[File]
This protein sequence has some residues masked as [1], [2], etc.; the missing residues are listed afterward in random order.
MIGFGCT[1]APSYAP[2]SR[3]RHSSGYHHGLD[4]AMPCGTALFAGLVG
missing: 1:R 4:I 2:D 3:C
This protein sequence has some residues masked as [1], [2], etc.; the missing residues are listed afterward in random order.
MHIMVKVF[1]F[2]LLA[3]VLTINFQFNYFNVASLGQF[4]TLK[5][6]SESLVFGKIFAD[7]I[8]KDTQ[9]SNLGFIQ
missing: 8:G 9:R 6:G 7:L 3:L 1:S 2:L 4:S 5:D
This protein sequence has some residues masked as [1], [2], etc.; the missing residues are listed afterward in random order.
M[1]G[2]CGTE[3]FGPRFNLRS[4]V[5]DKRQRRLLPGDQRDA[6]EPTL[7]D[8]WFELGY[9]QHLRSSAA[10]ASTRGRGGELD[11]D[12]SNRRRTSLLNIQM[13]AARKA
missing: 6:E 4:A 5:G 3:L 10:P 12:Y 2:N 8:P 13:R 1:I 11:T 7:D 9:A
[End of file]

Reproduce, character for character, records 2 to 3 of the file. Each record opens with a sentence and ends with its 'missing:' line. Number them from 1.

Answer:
This protein sequence has some residues masked as [1], [2], etc.; the missing residues are listed afterward in random order.
MHIMVKVF[1]F[2]LLA[3]VLTINFQFNYFNVASLGQF[4]TLK[5][6]SESLVFGKIFAD[7]I[8]KDTQ[9]SNLGFIQ
missing: 8:G 9:R 6:G 7:L 3:L 1:S 2:L 4:S 5:D
This protein sequence has some residues masked as [1], [2], etc.; the missing residues are listed afterward in random order.
M[1]G[2]CGTE[3]FGPRFNLRS[4]V[5]DKRQRRLLPGDQRDA[6]EPTL[7]D[8]WFELGY[9]QHLRSSAA[10]ASTRGRGGELD[11]D[12]SNRRRTSLLNIQM[13]AARKA
missing: 6:E 4:A 5:G 3:L 10:P 12:Y 2:N 8:P 13:R 1:I 11:T 7:D 9:A